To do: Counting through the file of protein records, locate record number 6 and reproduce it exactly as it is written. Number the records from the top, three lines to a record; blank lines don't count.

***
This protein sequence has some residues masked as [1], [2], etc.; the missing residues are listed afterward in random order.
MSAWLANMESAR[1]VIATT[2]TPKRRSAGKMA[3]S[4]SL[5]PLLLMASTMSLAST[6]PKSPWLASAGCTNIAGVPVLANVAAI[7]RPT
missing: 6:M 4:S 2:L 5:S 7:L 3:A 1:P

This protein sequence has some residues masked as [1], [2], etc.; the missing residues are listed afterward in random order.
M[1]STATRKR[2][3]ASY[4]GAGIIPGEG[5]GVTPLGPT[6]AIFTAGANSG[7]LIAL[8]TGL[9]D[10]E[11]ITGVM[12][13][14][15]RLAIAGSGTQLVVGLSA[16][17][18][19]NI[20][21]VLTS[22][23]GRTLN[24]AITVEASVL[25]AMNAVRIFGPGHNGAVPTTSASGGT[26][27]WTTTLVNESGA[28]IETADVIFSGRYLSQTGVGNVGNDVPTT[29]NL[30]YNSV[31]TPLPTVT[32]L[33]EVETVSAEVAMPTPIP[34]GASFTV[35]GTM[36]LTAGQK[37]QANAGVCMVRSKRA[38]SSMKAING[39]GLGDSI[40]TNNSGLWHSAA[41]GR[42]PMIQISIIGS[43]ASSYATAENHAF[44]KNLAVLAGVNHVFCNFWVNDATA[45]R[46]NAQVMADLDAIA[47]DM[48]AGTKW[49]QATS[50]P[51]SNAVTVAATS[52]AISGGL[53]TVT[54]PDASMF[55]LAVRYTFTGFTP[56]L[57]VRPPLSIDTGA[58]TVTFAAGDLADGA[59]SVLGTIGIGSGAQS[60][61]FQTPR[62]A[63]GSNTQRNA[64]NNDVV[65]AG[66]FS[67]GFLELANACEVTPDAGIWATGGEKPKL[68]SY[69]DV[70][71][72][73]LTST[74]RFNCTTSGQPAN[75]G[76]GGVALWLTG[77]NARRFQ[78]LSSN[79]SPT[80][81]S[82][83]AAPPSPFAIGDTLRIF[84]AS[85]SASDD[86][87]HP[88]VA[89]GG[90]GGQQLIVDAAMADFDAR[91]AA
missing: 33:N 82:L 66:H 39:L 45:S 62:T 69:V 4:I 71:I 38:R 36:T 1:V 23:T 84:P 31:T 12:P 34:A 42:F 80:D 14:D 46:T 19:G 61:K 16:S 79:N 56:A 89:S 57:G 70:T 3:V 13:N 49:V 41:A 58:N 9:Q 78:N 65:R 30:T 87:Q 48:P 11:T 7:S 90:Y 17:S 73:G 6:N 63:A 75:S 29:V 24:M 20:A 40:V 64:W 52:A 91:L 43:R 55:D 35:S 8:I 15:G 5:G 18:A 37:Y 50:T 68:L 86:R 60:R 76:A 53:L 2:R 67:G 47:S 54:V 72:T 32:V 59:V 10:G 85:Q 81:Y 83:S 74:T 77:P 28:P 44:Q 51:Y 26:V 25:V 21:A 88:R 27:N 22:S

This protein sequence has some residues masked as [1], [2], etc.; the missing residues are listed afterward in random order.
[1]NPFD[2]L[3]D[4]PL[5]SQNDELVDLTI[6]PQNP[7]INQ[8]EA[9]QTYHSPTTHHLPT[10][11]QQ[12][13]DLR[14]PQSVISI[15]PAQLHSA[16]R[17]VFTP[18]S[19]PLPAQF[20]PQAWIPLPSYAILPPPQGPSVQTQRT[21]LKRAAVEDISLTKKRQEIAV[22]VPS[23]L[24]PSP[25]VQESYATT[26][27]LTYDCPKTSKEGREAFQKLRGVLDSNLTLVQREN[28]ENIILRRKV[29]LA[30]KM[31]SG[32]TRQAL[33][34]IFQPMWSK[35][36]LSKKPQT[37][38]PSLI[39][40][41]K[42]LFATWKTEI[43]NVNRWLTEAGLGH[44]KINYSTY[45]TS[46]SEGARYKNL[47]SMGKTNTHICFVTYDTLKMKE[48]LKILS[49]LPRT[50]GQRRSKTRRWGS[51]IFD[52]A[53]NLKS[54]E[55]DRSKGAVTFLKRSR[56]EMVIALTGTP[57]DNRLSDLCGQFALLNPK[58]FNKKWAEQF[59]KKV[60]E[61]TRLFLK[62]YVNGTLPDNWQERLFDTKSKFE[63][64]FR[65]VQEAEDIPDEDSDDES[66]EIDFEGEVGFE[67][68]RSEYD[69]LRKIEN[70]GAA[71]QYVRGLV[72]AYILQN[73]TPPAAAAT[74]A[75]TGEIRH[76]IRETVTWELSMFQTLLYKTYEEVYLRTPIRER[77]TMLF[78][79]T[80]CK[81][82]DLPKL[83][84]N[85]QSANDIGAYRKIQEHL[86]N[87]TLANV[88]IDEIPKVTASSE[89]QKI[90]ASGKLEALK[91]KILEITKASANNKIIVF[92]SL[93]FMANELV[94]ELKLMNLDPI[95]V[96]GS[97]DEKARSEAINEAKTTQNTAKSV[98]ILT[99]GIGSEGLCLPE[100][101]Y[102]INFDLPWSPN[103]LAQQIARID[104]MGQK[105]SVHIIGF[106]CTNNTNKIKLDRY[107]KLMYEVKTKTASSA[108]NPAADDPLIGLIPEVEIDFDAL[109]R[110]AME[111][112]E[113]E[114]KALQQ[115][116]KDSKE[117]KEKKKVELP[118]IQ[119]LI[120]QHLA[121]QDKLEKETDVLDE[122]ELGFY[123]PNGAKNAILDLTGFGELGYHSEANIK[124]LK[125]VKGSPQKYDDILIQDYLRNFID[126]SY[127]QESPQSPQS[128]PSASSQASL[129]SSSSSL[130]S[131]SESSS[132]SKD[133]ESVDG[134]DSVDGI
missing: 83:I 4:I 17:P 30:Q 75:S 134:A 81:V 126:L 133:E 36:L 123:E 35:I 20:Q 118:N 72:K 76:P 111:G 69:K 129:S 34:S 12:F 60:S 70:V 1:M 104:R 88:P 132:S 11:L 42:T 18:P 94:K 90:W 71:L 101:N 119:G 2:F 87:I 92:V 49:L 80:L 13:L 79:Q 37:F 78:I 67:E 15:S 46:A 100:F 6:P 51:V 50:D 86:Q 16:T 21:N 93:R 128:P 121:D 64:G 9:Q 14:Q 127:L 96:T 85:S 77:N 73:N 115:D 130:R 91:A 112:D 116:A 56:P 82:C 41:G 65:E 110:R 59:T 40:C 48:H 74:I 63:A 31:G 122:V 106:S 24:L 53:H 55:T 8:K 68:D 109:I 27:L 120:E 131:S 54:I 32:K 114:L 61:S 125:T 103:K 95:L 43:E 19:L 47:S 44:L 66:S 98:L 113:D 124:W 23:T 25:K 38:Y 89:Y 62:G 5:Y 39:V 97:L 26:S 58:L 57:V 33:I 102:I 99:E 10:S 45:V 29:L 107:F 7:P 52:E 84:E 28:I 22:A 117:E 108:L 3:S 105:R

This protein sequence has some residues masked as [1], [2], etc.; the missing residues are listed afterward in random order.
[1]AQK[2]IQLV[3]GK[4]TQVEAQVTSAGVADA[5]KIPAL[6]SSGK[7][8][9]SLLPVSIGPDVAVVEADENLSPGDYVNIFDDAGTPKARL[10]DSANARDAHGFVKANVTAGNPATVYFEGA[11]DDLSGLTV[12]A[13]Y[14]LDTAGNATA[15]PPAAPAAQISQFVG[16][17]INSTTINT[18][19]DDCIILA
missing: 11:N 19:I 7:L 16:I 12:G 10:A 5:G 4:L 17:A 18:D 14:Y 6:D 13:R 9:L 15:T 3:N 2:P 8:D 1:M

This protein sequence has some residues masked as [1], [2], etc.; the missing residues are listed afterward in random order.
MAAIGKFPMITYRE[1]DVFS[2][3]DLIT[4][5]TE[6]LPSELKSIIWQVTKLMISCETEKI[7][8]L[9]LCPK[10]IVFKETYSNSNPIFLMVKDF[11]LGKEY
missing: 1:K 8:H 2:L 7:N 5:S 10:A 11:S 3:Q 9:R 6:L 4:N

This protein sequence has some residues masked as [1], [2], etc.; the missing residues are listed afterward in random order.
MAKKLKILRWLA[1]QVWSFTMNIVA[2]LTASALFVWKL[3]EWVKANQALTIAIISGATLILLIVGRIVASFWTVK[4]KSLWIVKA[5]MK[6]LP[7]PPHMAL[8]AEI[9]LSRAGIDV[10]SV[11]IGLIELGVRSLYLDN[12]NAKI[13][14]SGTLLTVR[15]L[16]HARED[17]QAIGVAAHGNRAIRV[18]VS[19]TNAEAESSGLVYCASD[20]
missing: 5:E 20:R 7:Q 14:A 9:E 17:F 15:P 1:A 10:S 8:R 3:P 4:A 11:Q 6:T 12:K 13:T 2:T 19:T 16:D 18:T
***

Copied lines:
This protein sequence has some residues masked as [1], [2], etc.; the missing residues are listed afterward in random order.
MAKKLKILRWLA[1]QVWSFTMNIVA[2]LTASALFVWKL[3]EWVKANQALTIAIISGATLILLIVGRIVASFWTVK[4]KSLWIVKA[5]MK[6]LP[7]PPHMAL[8]AEI[9]LSRAGIDV[10]SV[11]IGLIELGVRSLYLDN[12]NAKI[13][14]SGTLLTVR[15]L[16]HARED[17]QAIGVAAHGNRAIRV[18]VS[19]TNAEAESSGLVYCASD[20]
missing: 5:E 20:R 7:Q 14:A 9:E 17:F 15:P 1:A 10:S 8:R 3:P 4:A 11:Q 6:T 12:K 13:T 2:T 19:T 16:D 18:T